The cryptocurrency industry’s marketing efforts are focused on young people, especially young men. Surveys have shown that some 40 percent of all American men ages 18 to 29 have invested in, traded or used a form of cryptocurrency. Last year, Crypto.com bought the naming rights to the home of the Los Angeles Lakers, Clippers and Kings for a reported $700 million; the former Staples Center is now Crypto.com Arena. The company has signed endorsement deals with U.F.C. professional fighting and the glamorous French soccer club Paris Saint-Germain. Crypto.com is going hard after dudes.
A Guide to Cryptocurrency
Damon offers a particular kind of appeal to that demographic. His star power is based on brains and brawn; he can recite magniloquent phrases while also giving the impression that he could fillet an enemy, Jason Bourne style, armed with only a Bic pen. In the ad, his words are high-flown — all that stuff about history and bravery — but they amount to a macho taunt: If you’re a real man, you’ll buy crypto.
The bleakness of that pitch is startling. In recent weeks, while watching televised sports — where the Crypto.com spot airs repeatedly, alongside commercials for other crypto platforms and an onslaught of ads for sports-gambling apps — I could not shake the feeling that culture has taken a sinister turn: that we’ve sanctioned an economy in which tech start-ups compete, in broad daylight, to lure the vulnerable with get-rich-quick schemes. Yet what’s most unsettling about the commercial is the pitch it doesn’t make. Traditionally, an advertisement offers an affirmative case for its product, a vision of the fulfillment that will come if you wear those jeans or drive that truck. This ad doesn’t bother. It shows a brief glimpse of a young couple locking eyes in a nightclub — an insinuation, I guess, that crypto has sex appeal. But the ad builds inexorably toward that final shot of Mars, where Matt Damon’s astronaut was marooned in a hit film and where Elon Musk, the world’s second-richest man and a crypto enthusiast, says he plans to build a colony to survive the end of civilization on Earth.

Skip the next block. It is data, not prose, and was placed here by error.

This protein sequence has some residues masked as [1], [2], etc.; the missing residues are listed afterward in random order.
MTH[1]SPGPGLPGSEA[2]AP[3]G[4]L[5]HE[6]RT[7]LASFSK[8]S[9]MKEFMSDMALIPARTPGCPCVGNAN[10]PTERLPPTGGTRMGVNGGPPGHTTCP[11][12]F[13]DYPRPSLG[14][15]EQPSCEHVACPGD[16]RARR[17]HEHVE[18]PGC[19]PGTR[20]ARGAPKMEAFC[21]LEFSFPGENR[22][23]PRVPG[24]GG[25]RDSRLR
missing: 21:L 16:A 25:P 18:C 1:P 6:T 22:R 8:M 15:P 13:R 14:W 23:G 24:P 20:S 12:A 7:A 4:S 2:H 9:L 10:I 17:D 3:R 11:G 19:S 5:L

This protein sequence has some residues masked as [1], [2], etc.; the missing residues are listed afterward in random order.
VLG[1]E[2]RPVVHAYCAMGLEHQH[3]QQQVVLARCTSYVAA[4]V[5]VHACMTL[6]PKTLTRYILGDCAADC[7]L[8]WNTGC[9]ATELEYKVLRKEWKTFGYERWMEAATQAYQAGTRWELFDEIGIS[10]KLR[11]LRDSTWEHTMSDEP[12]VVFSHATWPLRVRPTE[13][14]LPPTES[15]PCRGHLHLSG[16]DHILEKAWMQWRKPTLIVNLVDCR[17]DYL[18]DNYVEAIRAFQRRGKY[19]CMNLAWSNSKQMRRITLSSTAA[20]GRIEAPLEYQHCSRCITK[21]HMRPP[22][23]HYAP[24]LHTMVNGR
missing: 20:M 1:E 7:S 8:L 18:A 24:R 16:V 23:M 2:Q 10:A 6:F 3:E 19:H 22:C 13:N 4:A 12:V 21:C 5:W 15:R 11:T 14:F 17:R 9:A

We live in troubled times. The young, in particular, may feel that they are peering over the edge, economically and existentially. This ad’s message for them seems to be that the social compact is ruptured, that the old ideals of security and the good life no longer pertain. What’s left are moonshots, big swings, high-stakes gambles. You might bet a long-shot parlay or take a flier on Dogecoin. Maybe someday you’ll hitch a ride on Elon Musk’s shuttle bus to the Red Planet. The ad holds out the promise of “fortune,” but what it’s really selling is danger, the dark and desperate thrills of precarity itself — because, after all, what else have we got? You could call it truth in advertising.
Source photographs: Theo Wargo/Getty Images; screen grabs from YouTube.
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